Jakarta to buy out mine

The Indonesian government plans to acquire Rio Tinto’s 40-per-cent participating interest in the huge Grasberg copper mine in the unstable province of Papua. 

It is operated by the Indonesian subsidiary of Phoenix-based Freeport-McMoRan.

Under a joint venture established in 1996, Rio’s stake in the Grasberg contract entitles it to 40 per cent of production above a designated level until 2021 and 40 per cent of all output after 2022.

Under a framework agreement announced in August, Freeport said it would transfer 51 per cent of its Indonesian arm, PT Freeport, to the authorities. Until now it had been unclear what was happening to Rio’s stake.

Energy and Mineral Resources Minister Ignasius Jonan said Indonesia planned next year to buy out Rio’s interest in Grasberg and the 51-per-cent controlled by Freeport.

“To achieve the 51 per cent, there’s Rio Tinto’s 40 per cent participating interest that will be acquired by the State-Owned Enterprise Ministry, which has been appointed by the government, along with regional-owned enterprises and tribes [from Papua Province] linked to the operations of PT Freeport Indonesia,” Jonan told the media.

Ethnic Papuans benefit little from Grasberg and protest against its environmental footprint.

“Negotiations are underway and discussion of legal drafting have begun,” he said.

In Papua’s independence struggle, the United Liberation Movement for West Papua (ULMWP) has condemned an order from the Jakarta authorities for its members to be arrested.

The separatist movement has just concluded a summit in Vanuatu, where activist Benny Wenda, who lives in exile in Oxford, was elected its chairman.

Indonesian Minister of Defence Ryamizard Ryacudu called for the group’s members based in Papua to be arrested when they returned to the western half of the giant island.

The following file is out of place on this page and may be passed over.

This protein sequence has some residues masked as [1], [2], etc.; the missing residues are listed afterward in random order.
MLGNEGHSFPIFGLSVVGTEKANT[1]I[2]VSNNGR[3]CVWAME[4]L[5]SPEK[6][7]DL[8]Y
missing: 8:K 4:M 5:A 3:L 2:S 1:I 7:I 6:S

Regional diplomat Akouboo Douw called the order “abusive”.

He said Vanuatu was a suitable location for talks as part of the organisation’s role in the Melanesian Spearhead Group (MSG).

Papuans regard themselves as Melanesian, ethnically distinct from the rest of Indonesia.

Douw said the Papuan meeting did not contravene Indonesia’s constitution or its vague, secular “Pancasila” philosophy.

“It is not going to be big disaster for your nation but also Indonesia has to respect the ULMWP as an entity of the MSG,” Douw told the media

He called on Australia and New Zealand to monitor the Papua-based Liberation Movement’s members returning to Indonesian-held territory to ensure they avoided arrest.

While the organisation has observer status in the Melanesian Spearhead Group, Jakarta opposes representation of Papuan separatists on international bodies.

Douw said other MSG members, including Papua New Guinea, Solomon Islands, Fiji and Vanuatu, backed the right to self-determination for all Melanesians.

 

 

Grasberg. Picture credit: YouTube